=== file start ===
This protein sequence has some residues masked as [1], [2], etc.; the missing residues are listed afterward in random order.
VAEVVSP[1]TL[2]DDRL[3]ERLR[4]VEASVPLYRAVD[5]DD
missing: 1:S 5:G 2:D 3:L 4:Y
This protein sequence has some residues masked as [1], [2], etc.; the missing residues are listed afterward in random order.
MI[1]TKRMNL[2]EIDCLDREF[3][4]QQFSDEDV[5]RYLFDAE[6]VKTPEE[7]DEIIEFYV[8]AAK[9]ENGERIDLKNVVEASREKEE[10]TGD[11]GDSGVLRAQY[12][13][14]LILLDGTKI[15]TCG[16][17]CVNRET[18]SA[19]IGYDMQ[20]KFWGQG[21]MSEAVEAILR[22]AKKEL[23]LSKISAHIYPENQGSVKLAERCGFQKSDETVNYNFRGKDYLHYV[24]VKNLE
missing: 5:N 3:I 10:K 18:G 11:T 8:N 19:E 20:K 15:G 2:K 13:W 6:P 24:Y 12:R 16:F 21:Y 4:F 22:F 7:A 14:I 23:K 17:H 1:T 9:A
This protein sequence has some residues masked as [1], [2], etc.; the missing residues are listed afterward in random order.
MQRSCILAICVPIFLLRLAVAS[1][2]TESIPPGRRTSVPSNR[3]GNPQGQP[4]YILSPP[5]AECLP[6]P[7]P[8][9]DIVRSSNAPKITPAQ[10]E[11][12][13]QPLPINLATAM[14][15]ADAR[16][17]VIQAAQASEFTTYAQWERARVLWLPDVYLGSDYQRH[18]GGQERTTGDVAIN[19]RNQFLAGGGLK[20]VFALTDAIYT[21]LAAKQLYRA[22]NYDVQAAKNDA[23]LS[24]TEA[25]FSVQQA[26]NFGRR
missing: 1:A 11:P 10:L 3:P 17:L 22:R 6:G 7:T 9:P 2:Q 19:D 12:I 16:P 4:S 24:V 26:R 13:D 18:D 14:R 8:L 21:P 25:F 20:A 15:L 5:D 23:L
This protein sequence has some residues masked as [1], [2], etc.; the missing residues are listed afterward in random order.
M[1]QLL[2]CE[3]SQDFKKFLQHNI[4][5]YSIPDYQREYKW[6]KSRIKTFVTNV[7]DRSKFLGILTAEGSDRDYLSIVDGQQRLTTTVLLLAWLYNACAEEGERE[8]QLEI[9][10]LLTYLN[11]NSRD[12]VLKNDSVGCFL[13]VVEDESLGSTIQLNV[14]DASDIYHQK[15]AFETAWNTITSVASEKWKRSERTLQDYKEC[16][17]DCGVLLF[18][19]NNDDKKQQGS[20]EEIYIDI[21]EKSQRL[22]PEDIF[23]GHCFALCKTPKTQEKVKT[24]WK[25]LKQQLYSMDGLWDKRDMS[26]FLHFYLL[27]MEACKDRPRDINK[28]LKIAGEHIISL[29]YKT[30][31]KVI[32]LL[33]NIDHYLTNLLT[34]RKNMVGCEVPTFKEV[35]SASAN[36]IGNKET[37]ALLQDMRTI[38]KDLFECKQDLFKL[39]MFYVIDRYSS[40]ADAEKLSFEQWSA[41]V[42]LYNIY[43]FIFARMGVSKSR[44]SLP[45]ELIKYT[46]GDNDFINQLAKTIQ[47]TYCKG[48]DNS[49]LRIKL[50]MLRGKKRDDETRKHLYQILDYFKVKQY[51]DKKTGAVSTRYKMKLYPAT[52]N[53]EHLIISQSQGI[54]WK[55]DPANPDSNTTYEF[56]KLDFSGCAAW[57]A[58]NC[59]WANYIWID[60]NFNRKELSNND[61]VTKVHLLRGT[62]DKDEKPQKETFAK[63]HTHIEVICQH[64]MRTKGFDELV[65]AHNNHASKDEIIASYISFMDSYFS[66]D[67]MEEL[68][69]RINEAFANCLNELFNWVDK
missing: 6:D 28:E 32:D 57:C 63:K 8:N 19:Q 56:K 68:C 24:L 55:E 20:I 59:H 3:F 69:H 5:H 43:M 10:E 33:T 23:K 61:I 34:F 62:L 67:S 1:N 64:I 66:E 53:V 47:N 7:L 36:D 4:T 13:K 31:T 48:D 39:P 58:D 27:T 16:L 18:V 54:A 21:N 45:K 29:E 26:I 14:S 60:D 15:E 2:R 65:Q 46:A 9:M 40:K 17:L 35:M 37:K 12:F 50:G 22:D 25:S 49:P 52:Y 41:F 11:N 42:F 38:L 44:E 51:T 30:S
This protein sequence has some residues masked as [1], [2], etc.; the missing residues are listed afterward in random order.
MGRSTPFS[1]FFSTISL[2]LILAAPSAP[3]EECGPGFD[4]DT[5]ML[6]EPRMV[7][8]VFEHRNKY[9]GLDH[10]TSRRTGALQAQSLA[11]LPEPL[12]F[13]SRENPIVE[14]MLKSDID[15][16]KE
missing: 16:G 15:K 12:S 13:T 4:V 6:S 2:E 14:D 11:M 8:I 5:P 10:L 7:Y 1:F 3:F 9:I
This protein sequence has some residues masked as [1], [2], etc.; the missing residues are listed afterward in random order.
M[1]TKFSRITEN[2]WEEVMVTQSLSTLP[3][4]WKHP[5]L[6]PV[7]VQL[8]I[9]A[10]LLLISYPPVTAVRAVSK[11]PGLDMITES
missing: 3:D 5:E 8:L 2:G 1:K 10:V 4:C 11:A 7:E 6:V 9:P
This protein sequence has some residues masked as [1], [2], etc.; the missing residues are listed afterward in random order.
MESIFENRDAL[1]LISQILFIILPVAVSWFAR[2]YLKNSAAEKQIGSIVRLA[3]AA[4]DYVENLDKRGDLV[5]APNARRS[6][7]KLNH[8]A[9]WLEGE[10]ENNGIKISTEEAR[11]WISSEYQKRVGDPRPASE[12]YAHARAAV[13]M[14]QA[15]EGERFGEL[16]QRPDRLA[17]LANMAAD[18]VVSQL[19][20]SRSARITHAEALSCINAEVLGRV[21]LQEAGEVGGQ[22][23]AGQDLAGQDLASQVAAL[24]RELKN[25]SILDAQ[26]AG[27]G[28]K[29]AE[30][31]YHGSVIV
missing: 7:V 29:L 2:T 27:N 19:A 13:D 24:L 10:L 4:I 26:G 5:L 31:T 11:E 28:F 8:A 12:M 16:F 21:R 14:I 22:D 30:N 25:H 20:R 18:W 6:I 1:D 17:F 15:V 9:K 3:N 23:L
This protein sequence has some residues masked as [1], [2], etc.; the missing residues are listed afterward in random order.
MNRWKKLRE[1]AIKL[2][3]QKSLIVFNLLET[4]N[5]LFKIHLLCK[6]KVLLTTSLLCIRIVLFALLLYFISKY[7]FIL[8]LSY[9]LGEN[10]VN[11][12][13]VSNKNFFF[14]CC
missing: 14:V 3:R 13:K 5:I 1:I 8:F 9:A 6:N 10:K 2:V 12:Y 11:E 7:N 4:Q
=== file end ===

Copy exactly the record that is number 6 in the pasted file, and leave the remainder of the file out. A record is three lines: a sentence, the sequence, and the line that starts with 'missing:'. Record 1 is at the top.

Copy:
This protein sequence has some residues masked as [1], [2], etc.; the missing residues are listed afterward in random order.
M[1]TKFSRITEN[2]WEEVMVTQSLSTLP[3][4]WKHP[5]L[6]PV[7]VQL[8]I[9]A[10]LLLISYPPVTAVRAVSK[11]PGLDMITES
missing: 3:D 5:E 8:L 2:G 1:K 10:V 4:C 11:A 7:E 6:V 9:P